Efficacy analysis of acid-fast bacillus detection for tuberculosis by smart medical microscope imaging system
Joint Event on 8th European Clinical Microbiology and Immunology Congress & 3rd World congress on Biotechnology
June 12-13, 2019 | Edinburgh, Scotland
Hui-Zin Tu, Chii-Shiang Chen, Huei-Cin Sie, Tsi-Shu Huang, Susan Shin-Jung Lee and Herng-Sheng Lee
Kaohsiung Veterans General Hospital, Taiwan National Kaohsiung Normal University, Taiwan
Posters & Accepted Abstracts : Microbiol Curr Res
Background: Tuberculosis is an emerging infectious disease
worldwide. The most robust and economical method,
recommended by WHO, for first line laboratory diagnosis of
pulmonary tuberculosis is acid-fast stain method of sputum
smears for acid-fast bacilli (AFB) detection. However, it
mostly relies on artificial microscopic examination, which
may be tedious. The use of such an automated system may
significantly increase the sensitivity of bacilli detection.
The objective of this study is to adopt an automated
system for identification of AFB under microscope using
image recognition technology.
Method: The study was carried out in Kaohsiung Veterans General Hospital, Taiwan. An automated microscope system (“system”) (TB-Scan 1.0, Wellgen Medical, Kaohsiung) was used in the TB laboratory. The system consists of two components: (1) Microscopic imaging acquiring hardware with auto-focusing and slide-scanning mechanism to cover the specimen based on WHO recommendation (300 fields with 100x oil immersion); (2) Image recognition software for detection and classification of positive AFB in images. The microscopic images were digitally captured and stored. In the detection phase, candidate AFBs were marked and differentiated from other substances in smear based on color and morphological features. In the classification phase, the feature parameters were extracted from AFB candidates as the input parameters to a proprietary classifier. The result was recorded as positive if any AFB was identified in the image of the slide. We used the results with medical technicians as gold standard in evaluating the system performance. Slides with incomplete stain removal and inconsistent viewing fields were excluded from the study (<3%).
Results: When the system was installed in July 2017, the first test results (from July to September of 2017, n=1,050) was not satisfactory. The sensitivity and specificity were only 13.3% (2/15) and 7.9% (73/925), respectively. After a series of customized imaging training and testing, the second test results (from October to December of 2017, n=2,254) were slightly improved: The sensitivity was 28.8% (34/118) and specificity was 53.8% (1,105/2,053), respectively. However, if technicians can be involved in assisting confirming the images to rule out the false-positives along-side with the automated system, the accuracy, sensitivity and specificity can be further improved to 93.0% (2,096/2,254), 67.8% (137/202) and 98.4% (1,959/1,991), respectively. At manufacturer continuous image training by machine learning algorithms, the performance had incremental improvement. For February 2019 only results (n=448), the accuracy, sensitivity and specificity were stability to 91.7% (411/448), 66.2% (43/65) and 96.3% (368/382), respectively.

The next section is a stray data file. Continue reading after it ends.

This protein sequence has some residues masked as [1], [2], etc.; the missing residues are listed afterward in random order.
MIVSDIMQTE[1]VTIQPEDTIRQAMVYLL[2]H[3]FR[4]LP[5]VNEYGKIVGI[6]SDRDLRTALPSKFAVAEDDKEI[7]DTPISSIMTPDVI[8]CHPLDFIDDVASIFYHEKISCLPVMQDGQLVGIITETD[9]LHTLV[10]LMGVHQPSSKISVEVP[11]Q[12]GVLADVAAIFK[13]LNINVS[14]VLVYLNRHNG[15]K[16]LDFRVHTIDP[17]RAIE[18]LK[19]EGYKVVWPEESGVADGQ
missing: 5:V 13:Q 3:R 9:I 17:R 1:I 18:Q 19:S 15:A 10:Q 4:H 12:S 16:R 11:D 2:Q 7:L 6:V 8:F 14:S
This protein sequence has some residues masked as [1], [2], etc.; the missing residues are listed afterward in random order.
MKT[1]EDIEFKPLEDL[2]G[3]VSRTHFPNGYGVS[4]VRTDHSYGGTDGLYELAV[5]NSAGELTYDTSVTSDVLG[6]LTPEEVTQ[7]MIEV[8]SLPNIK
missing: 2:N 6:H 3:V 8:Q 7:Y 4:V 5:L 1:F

Discussion: To our knowledge, this is the first of such automated microscope system for TB smear testing in a control trial. Although the performances of the system still have room for improvement, the following issues are worth considering: (1) Medical technicians as gold standard in this study were applied. The system, for example, detected 135 smears positive for AFB but missed by technicians initially but later the final results were reviewed and retrofitted. The result comparisons (technician vs. culture and system vs. culture) may provide more information about the system’s performance; (2) A continuous and customized image training for optimizing recognition performance by machine learning is the key to success. TB smear detection is not “one system fits all” and customized training at each laboratory is essential; (3) The inter-laboratory and intralaboratory variables could compromise the performance of such system. For example, machine staining would be more consistent compared to manual staining; (4) The objective of the automated system is to increase the test performance and not meant to replace laboratory technicians. Experienced technicians are still needed to further improvement of the system.
Conclusion: Microscopic examination by medical technicians is the last mile of the laboratory automation. We believe such automated microscope system could achieve higher laboratory testing accuracy and efficiency worldwide and may have potential to expand to other medical fields such as gram stains, parasite smear and other smears that require labor-intensive works.
Hui-Zin Tu is from Kaohsiung, Taiwan. She received her BS degree from graduated from department of medical laboratory science and biotechnology, Kaohsiung Medicine University and MS degree from National Kaohsiung Normal University, Taiwan. She serves in division of microbiology, department of pathology and laboratory medicine, Kaohsiung Veterans General Hospital for more than 20 years with focus on microbiology, especially in tuberculosis. She has published several peer-reviewed articles in identification of Mycobacterium tuberculosis using rapid tests and prevention of false-positive results due to NTM in water by a disposable water filters. Her recent research has focused on improving laboratory sensitivity of acid fast stain on mycobacterial bacilla using AI-driven imaging recognition and automated microscopy.
E-mail: [email protected]